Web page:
RBS tech blunder leaves 600K customers without ‘disability, tax credit & other’ payments
Customers still awaiting their payments include those of Ulster Bank and NatWest, both of which are managed by RBS. Clients based at RBS’s high-end Coutts bank, where elite figures including the Queen do their banking, were also affected by the error.
Tech failures are a sensitive topic for RBS, following an IT meltdown in 2011 which left over 6 million customers without access to their bank accounts. The bank was later fined £56 million and its then-CEO was forced to forgo his annual bonus.It has since doled out millions on upgrading its computer systems.
RBS direct banking boss admits he charges customers £6 for missed payment but 'wouldn't be appropriate' to give customers £6 for its failure
— Paul Lewis (@paullewismoney) June 17, 2015
The latest tech scandal to hit RBS first surfaced online after an official spokesperson for the bank tweeted: “Some customer payments are missing this morning – we are investigating this issue as a matter of urgency.” The spokesperson advised customers in need of urgent funds to contact RBS.
Customers concerned about their finances took to Twitter to air their fears and anger. Many were worried about vital payments not being made in time. Among these was Johanna Lawson, who told RBS her monthly grocery delivery from Asda was canceled due to her account lacking funds.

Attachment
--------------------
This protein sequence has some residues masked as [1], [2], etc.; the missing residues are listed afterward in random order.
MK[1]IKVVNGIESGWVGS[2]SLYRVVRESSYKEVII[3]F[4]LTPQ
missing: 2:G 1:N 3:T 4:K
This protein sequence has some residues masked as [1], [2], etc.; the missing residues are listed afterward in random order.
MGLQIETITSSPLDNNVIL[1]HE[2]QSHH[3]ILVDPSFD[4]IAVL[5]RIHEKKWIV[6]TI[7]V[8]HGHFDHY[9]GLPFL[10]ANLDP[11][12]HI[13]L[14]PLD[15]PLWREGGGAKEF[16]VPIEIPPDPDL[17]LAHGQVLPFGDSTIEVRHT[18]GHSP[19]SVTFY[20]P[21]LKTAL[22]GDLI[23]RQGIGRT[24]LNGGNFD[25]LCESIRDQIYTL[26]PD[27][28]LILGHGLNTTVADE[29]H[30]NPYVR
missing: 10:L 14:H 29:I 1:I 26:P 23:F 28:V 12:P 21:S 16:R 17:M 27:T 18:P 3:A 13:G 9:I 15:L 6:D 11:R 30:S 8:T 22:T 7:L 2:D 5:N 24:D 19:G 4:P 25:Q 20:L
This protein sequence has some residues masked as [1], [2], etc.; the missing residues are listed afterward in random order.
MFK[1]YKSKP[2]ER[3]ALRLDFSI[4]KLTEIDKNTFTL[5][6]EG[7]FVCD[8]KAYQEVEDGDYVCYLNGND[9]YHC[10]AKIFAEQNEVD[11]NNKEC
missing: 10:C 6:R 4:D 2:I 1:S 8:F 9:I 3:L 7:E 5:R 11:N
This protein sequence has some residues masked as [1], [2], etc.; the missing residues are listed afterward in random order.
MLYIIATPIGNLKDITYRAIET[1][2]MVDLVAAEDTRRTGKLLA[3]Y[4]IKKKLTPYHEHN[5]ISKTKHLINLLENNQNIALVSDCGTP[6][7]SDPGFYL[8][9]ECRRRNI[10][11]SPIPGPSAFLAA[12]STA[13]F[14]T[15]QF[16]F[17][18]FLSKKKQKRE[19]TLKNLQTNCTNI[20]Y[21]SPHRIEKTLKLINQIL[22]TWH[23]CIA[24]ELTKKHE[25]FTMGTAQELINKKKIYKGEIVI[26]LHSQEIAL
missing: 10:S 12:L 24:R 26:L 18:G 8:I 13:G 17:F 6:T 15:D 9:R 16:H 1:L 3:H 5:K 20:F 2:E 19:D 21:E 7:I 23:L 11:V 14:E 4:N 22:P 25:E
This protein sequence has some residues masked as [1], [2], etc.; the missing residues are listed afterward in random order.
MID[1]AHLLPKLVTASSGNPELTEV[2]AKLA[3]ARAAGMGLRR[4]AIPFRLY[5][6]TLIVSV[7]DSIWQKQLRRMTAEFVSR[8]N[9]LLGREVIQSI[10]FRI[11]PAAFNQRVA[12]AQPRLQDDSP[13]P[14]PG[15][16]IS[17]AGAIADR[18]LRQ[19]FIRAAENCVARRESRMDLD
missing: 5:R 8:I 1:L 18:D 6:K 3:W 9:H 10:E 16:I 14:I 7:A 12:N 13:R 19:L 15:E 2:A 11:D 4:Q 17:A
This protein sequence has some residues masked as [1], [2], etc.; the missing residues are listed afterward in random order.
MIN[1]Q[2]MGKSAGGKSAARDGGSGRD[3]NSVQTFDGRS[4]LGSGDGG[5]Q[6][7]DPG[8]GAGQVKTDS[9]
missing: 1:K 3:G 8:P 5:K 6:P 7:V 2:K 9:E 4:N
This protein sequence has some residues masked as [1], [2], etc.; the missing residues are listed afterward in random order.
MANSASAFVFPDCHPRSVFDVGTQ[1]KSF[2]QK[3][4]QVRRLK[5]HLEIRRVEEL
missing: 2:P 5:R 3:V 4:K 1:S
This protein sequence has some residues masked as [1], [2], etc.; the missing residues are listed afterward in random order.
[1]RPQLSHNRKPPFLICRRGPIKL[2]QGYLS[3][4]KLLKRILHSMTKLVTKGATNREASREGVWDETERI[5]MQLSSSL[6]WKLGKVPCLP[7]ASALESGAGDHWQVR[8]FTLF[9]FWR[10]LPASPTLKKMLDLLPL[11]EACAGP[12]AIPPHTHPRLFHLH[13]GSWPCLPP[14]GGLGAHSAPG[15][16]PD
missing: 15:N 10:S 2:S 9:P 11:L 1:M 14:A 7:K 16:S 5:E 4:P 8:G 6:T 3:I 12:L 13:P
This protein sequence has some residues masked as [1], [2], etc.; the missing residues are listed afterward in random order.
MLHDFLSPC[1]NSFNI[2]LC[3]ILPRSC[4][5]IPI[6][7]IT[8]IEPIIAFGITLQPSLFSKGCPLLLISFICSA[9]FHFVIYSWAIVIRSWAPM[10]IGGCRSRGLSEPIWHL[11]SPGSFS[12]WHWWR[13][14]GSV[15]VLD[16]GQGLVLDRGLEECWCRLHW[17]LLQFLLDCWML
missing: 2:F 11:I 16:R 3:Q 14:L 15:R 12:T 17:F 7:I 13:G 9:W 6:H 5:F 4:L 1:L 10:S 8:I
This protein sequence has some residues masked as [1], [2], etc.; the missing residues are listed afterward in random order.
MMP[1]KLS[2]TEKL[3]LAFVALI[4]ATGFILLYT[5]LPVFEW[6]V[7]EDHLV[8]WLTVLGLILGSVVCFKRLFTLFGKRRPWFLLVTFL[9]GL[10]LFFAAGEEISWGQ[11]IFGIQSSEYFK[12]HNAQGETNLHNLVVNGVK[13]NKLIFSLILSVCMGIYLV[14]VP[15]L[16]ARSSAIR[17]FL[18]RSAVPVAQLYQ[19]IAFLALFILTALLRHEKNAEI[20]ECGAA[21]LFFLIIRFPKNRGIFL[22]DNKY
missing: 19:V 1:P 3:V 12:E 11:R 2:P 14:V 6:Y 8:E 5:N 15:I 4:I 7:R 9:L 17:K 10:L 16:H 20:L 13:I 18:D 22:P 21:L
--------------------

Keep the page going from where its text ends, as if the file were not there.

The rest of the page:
600,000 missing payments - another financial sector failure. We need banks that are like basic utilities, not casinos http://t.co/gTi32xU8SR
— Natalie Bennett (@natalieben) June 17, 2015
Another customer, Dr Sharon Connor, complained she didn’t receive her payment from the Department of Work and Pensions (DWP) as expected.
An RBS spokeswoman stressed the payments were not missing, but merely delayed. She told the Guardian that the tech issue that caused the delays has been rectified and customers will not lose funds as a result of the error.
“We are aware of an issue which has resulted in a delay to payments and direct debits being applied to some customer accounts,” she said.
“We have fixed the underlying issue, we apologize for the inconvenience caused and we are working flat out to get these payments updated for our customers no later than Saturday.”
Many British banks are thought to be supported by outmoded computer infrastructure. Lloyds and Nationwide are among UK lenders to have also had tech problems in recent years, with Nationwide’s customers hit with week-long payment delays earlier this week.